Q. What is the process of designating a river or river segment for protection under the Rivers Management and Protection Program?

A. A river or river segment may be nominated for State designation by any citizen or organization in the State. Sponsors must submit a description of the river’s values and characteristics to the Commissioner of NHDES. Each river nomination is evaluated by the RMAC and the NHDES Commissioner to ensure that the river’s designation would be consistent with the purpose of RSA Chapter 483. If the commissioner determines that the river or river segment meets the criteria in RSA 483:6, IV, the nomination is forwarded to the State Legislature.  The final step in the designation process is the State Legislature’s consideration of a bill to designate the nominated river. When the bill gets passed and signed by the governor, this formally designates the river into RMPP. Each designated river is protected and managed to maintain and enhance instream river values such as water quality and instream flows.  A more detailed description of the river nomination process, along with other information and related forms may be found at:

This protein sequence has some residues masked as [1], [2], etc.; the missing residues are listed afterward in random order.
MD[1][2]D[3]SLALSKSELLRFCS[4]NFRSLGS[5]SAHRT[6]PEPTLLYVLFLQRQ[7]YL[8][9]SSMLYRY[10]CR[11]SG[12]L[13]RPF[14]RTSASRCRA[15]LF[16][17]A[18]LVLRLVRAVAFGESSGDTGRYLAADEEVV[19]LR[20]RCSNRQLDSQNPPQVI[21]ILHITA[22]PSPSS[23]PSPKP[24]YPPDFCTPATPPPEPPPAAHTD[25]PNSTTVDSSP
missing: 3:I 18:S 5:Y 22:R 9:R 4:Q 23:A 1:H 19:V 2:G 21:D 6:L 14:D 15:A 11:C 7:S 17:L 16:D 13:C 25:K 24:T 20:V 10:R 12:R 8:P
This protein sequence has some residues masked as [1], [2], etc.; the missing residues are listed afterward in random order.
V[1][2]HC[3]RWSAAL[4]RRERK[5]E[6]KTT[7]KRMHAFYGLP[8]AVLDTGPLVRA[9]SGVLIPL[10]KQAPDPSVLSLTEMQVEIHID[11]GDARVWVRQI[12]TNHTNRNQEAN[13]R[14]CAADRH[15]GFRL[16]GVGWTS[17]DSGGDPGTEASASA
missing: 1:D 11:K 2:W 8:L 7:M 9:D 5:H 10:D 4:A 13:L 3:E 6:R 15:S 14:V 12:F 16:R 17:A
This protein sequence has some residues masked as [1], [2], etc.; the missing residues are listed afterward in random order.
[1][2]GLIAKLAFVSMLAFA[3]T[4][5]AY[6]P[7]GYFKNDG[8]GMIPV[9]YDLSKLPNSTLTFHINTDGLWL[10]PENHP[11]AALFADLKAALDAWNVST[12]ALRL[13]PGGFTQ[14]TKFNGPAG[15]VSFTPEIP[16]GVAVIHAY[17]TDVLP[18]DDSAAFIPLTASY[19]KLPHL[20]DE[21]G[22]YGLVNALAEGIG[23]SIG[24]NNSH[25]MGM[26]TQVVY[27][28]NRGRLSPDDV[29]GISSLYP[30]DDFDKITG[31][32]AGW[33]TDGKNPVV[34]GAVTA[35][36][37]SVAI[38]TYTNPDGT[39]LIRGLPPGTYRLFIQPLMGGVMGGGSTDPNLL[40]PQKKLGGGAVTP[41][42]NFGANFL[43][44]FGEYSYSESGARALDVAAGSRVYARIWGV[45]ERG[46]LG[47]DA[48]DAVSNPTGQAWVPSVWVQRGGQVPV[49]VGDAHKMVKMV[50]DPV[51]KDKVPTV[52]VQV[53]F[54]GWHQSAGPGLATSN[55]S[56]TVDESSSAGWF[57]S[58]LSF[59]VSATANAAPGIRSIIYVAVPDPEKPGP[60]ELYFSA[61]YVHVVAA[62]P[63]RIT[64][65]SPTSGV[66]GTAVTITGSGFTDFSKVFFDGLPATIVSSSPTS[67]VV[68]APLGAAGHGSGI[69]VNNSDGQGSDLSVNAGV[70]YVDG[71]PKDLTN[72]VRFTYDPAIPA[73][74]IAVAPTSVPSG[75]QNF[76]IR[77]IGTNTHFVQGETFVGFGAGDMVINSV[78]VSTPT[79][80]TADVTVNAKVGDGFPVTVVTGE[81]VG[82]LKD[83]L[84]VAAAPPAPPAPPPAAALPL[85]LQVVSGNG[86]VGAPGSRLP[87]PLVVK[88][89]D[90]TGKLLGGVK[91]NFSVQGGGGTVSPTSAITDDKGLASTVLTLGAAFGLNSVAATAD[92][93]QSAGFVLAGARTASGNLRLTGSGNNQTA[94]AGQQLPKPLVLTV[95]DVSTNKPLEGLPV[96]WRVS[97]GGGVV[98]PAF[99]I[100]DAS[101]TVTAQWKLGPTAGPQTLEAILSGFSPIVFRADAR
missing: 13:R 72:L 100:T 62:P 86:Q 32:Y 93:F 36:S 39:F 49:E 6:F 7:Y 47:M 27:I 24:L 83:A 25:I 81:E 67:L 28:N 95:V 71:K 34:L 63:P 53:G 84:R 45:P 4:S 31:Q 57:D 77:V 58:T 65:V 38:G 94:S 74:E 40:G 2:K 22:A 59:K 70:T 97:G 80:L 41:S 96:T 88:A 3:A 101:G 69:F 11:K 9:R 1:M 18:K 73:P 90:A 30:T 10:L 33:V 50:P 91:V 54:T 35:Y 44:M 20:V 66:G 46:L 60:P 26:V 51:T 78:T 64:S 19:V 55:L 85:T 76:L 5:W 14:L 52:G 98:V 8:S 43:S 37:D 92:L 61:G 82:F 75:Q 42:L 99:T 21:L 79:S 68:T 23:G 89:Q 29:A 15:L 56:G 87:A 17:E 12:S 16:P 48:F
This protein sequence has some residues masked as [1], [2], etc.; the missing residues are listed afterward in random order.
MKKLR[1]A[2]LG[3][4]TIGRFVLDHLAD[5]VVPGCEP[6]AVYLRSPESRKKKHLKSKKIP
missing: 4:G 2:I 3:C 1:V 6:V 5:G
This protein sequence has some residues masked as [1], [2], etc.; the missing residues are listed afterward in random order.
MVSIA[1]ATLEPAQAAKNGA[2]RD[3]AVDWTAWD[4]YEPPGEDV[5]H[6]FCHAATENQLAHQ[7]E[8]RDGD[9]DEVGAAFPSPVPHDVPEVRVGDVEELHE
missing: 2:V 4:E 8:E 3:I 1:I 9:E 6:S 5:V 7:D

Q. What is the effect of designating a river for protection under the Rivers Management and Protection Program?

A. RMPP provides certain protection measures for the water flowing in the stream channel of a designated river, known as instream flow.  RMPP also provides a river classification system to match general river characteristics with the specific protection measures. According to RSA 483:7-a, rivers can be classified as natural, rural, rural-community or community. For each river classification, RSA Chapter 483 establishes specific protection measures which pertain to structures and activities within the river such as: dams, hydroelectric energy facilities, channel alterations, maintenance of water quality, protected instream flows, inter-basin water transfers, and recreational uses of those river segments classified as “natural.” There are very specific protection measures that pertain to the siting of solid waste facilities within 250 of the normal high water mark of a designated river.

Q. Does the Shoreland Protection Act, RSA Chapter 483-B, provide any other forms of protection for designated rivers?